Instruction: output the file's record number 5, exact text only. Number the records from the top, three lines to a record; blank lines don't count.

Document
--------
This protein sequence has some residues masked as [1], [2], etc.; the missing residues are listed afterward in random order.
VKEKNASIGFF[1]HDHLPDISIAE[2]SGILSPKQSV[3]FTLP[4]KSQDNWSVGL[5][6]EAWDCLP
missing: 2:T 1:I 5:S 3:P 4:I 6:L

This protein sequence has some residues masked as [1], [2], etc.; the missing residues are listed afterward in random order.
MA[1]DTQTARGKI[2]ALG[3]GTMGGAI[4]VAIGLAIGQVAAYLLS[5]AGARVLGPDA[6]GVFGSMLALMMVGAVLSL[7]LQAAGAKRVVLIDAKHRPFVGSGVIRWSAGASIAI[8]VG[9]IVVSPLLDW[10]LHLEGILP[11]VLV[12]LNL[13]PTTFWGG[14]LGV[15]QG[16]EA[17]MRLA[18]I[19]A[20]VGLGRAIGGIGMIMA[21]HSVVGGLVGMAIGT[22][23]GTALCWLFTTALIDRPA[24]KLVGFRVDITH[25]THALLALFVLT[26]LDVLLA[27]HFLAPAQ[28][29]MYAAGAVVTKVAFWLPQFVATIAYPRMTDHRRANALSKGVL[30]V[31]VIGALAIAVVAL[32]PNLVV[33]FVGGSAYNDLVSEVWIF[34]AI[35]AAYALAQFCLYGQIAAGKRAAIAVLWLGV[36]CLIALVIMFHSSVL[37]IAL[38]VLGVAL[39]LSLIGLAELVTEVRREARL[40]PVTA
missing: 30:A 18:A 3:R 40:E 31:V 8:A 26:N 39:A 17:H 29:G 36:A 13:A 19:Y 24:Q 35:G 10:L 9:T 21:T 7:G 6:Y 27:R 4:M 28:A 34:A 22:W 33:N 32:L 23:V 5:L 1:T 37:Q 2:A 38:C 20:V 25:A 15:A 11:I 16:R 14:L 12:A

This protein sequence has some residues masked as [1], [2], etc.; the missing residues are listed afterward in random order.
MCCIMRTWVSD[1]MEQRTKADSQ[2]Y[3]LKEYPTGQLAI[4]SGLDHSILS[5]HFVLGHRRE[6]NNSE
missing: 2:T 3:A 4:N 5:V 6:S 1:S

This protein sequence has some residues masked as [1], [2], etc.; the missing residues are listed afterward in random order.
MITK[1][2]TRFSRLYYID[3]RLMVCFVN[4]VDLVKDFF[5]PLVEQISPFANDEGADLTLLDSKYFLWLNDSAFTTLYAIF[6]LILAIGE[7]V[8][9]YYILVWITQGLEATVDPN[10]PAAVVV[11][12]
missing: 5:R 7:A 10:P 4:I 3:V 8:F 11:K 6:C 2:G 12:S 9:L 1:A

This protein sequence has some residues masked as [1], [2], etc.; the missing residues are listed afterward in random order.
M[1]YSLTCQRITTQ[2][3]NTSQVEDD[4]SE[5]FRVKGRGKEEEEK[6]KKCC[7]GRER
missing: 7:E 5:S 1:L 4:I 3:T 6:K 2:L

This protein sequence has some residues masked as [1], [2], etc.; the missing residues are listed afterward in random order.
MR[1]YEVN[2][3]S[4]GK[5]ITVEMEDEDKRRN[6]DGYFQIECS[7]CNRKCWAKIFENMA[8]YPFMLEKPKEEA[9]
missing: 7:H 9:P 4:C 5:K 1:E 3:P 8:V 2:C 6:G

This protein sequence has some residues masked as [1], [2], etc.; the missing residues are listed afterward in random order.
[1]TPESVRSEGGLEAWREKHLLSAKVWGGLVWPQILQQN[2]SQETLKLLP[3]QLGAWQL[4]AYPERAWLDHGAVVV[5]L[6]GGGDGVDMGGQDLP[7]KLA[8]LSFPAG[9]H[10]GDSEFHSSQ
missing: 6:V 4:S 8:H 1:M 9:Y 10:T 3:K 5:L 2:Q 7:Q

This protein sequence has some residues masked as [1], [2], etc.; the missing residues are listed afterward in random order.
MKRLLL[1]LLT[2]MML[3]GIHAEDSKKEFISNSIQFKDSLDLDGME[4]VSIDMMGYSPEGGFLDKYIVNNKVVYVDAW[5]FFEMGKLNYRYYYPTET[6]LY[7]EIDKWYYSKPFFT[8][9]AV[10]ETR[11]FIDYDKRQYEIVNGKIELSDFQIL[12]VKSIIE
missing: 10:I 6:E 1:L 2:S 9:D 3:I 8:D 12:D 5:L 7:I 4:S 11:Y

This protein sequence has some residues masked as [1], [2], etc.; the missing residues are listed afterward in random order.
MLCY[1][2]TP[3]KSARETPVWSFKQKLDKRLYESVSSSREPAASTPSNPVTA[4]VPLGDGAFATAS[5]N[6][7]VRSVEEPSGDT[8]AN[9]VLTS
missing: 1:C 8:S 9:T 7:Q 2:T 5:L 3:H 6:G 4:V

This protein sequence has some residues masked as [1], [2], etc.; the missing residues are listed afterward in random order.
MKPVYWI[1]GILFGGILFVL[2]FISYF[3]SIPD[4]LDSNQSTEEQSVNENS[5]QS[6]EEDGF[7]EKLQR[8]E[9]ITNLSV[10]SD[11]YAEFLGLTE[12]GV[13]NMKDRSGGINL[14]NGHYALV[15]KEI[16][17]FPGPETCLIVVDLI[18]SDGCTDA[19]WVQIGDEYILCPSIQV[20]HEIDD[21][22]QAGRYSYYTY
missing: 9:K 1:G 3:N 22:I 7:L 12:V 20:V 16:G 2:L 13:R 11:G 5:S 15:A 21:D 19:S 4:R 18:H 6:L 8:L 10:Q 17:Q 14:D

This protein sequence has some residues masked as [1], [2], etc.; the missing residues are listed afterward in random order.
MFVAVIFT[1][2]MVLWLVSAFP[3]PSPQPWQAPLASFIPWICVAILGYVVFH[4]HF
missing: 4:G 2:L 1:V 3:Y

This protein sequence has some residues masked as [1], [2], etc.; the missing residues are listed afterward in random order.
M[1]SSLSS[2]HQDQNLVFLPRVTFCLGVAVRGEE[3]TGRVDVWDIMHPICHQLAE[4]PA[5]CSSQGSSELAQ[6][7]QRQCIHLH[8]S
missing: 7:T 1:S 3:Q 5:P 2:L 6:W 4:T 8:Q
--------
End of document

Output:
This protein sequence has some residues masked as [1], [2], etc.; the missing residues are listed afterward in random order.
M[1]YSLTCQRITTQ[2][3]NTSQVEDD[4]SE[5]FRVKGRGKEEEEK[6]KKCC[7]GRER
missing: 7:E 5:S 1:L 4:I 3:T 6:K 2:L